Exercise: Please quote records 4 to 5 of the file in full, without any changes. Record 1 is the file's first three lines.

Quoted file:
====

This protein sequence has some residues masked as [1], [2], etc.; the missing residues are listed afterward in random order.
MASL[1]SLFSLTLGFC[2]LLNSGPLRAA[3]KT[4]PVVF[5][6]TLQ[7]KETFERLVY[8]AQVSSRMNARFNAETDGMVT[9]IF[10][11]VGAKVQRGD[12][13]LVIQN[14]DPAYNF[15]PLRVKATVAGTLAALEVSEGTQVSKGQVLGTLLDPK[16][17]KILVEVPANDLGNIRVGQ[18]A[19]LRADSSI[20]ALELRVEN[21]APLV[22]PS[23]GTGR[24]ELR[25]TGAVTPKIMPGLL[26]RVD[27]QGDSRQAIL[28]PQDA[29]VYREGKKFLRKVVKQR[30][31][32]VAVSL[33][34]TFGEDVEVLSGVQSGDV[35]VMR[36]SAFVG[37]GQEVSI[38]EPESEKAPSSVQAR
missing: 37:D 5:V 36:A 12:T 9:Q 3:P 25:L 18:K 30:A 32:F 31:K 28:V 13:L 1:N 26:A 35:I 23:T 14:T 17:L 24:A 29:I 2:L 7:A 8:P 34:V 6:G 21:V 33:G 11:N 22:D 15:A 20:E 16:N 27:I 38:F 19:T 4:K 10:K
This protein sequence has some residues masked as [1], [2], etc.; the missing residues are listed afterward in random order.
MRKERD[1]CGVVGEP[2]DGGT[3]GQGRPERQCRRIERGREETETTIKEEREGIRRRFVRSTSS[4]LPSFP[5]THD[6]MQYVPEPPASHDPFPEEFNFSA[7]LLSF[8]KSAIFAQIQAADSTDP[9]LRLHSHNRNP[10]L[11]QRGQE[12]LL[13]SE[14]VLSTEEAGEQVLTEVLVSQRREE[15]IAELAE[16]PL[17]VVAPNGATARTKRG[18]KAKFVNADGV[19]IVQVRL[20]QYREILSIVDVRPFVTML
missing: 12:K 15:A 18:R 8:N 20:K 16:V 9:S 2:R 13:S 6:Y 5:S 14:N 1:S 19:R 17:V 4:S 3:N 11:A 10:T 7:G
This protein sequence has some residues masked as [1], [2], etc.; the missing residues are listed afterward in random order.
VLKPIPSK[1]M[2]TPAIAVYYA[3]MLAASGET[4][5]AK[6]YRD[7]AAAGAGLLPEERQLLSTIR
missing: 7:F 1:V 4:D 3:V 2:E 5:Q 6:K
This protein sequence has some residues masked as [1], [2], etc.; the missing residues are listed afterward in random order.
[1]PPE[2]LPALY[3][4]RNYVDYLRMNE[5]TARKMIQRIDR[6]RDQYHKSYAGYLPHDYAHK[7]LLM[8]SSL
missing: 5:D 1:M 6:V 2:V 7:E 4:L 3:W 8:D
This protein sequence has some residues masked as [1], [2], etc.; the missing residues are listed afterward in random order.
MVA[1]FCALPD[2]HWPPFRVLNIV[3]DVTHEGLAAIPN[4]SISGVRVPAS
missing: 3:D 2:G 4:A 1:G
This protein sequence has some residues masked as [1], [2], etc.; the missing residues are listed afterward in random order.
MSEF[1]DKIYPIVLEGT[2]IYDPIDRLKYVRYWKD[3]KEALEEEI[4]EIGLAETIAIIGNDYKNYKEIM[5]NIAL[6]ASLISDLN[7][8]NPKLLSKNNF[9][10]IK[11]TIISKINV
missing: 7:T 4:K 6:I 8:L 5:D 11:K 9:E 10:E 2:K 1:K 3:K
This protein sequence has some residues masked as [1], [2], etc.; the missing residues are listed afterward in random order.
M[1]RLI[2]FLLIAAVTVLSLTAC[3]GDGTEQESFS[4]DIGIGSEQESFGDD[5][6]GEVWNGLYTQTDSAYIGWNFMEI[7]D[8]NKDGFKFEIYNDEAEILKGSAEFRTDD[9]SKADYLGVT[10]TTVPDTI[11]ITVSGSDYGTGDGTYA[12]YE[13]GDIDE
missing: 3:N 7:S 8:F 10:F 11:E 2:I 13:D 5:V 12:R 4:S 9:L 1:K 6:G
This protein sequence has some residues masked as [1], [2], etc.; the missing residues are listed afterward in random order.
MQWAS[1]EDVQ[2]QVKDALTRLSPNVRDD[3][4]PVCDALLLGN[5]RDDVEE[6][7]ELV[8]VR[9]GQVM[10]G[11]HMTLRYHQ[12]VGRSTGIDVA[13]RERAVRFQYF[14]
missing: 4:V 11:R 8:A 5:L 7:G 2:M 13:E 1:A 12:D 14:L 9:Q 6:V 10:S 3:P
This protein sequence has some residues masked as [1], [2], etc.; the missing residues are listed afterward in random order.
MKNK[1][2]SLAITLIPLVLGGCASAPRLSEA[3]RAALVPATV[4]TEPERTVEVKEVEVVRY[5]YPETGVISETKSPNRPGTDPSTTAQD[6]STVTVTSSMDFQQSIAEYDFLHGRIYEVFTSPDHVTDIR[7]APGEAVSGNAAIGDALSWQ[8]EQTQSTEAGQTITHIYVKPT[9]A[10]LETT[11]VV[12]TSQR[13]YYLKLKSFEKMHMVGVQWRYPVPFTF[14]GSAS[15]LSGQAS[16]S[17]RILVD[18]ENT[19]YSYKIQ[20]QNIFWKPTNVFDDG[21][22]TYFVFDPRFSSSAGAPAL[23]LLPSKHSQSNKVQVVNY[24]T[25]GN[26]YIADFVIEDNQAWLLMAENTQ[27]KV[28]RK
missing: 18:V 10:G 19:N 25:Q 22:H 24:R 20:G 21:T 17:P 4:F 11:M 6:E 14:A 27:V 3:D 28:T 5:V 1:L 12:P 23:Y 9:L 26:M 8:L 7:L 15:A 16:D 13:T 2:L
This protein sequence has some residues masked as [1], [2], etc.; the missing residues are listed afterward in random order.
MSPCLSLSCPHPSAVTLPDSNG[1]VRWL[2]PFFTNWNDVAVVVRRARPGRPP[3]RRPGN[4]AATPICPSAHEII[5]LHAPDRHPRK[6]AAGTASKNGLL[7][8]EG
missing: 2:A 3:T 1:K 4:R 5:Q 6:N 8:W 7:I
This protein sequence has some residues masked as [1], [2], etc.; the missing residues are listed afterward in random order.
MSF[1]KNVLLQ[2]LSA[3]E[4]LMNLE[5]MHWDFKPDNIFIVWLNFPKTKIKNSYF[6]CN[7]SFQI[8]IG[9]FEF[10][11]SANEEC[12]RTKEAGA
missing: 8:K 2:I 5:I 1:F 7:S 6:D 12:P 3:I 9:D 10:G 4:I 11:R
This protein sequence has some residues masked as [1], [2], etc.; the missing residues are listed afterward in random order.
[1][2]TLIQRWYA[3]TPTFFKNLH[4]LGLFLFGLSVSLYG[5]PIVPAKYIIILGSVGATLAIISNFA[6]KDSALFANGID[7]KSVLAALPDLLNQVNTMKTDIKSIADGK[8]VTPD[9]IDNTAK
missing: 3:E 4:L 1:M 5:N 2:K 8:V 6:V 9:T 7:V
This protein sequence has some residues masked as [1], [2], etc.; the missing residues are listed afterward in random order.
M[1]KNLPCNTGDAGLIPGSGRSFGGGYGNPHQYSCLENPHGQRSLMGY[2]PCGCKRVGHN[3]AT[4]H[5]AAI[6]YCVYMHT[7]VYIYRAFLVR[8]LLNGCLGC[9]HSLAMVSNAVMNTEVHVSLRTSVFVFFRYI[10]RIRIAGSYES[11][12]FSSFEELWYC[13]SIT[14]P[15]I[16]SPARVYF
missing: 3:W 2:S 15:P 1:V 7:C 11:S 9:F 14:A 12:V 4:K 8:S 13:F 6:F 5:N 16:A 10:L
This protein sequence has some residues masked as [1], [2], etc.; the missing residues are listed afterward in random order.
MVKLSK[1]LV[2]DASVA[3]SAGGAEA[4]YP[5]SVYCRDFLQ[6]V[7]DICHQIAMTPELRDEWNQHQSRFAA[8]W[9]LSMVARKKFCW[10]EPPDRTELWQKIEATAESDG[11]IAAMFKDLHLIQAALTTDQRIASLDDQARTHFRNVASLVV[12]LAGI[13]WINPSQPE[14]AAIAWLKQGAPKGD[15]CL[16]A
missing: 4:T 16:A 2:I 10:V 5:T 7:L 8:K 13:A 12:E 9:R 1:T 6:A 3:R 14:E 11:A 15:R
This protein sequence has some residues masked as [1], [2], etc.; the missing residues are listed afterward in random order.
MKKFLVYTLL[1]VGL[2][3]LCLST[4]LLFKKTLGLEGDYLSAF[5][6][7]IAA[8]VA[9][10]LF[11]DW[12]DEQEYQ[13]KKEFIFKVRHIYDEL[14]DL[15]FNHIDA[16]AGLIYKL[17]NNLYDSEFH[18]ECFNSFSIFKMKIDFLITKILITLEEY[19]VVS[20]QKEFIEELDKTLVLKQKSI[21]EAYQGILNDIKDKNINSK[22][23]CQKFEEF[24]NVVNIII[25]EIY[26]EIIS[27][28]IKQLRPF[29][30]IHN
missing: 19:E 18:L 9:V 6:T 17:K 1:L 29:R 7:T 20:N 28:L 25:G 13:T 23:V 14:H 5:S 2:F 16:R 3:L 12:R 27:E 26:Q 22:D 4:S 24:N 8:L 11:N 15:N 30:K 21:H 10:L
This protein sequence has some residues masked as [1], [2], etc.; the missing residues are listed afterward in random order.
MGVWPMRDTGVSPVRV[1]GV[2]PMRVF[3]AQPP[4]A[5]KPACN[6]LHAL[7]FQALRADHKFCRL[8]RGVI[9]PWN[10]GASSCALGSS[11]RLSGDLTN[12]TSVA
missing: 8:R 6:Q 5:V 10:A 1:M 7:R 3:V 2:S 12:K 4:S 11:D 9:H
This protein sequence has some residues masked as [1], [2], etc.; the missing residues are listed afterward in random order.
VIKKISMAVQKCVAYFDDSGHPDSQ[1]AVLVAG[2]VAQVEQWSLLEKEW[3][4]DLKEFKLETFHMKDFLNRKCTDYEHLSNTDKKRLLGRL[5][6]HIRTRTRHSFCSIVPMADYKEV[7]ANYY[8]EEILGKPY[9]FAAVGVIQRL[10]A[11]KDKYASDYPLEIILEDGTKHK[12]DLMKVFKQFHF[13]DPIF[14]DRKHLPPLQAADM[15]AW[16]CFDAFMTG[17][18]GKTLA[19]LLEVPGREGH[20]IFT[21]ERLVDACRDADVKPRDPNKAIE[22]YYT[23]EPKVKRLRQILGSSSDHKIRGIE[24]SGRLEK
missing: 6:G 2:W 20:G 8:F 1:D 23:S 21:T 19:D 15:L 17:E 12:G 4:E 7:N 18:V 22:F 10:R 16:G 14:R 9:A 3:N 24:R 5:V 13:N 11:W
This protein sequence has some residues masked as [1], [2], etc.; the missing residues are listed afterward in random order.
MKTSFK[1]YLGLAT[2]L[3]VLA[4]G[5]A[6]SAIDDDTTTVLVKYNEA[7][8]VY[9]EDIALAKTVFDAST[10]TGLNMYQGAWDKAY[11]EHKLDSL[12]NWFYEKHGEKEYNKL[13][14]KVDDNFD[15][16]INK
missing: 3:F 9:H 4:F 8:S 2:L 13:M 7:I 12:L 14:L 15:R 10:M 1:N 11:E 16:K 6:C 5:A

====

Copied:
This protein sequence has some residues masked as [1], [2], etc.; the missing residues are listed afterward in random order.
[1]PPE[2]LPALY[3][4]RNYVDYLRMNE[5]TARKMIQRIDR[6]RDQYHKSYAGYLPHDYAHK[7]LLM[8]SSL
missing: 5:D 1:M 6:V 2:V 7:E 4:L 3:W 8:D
This protein sequence has some residues masked as [1], [2], etc.; the missing residues are listed afterward in random order.
MVA[1]FCALPD[2]HWPPFRVLNIV[3]DVTHEGLAAIPN[4]SISGVRVPAS
missing: 3:D 2:G 4:A 1:G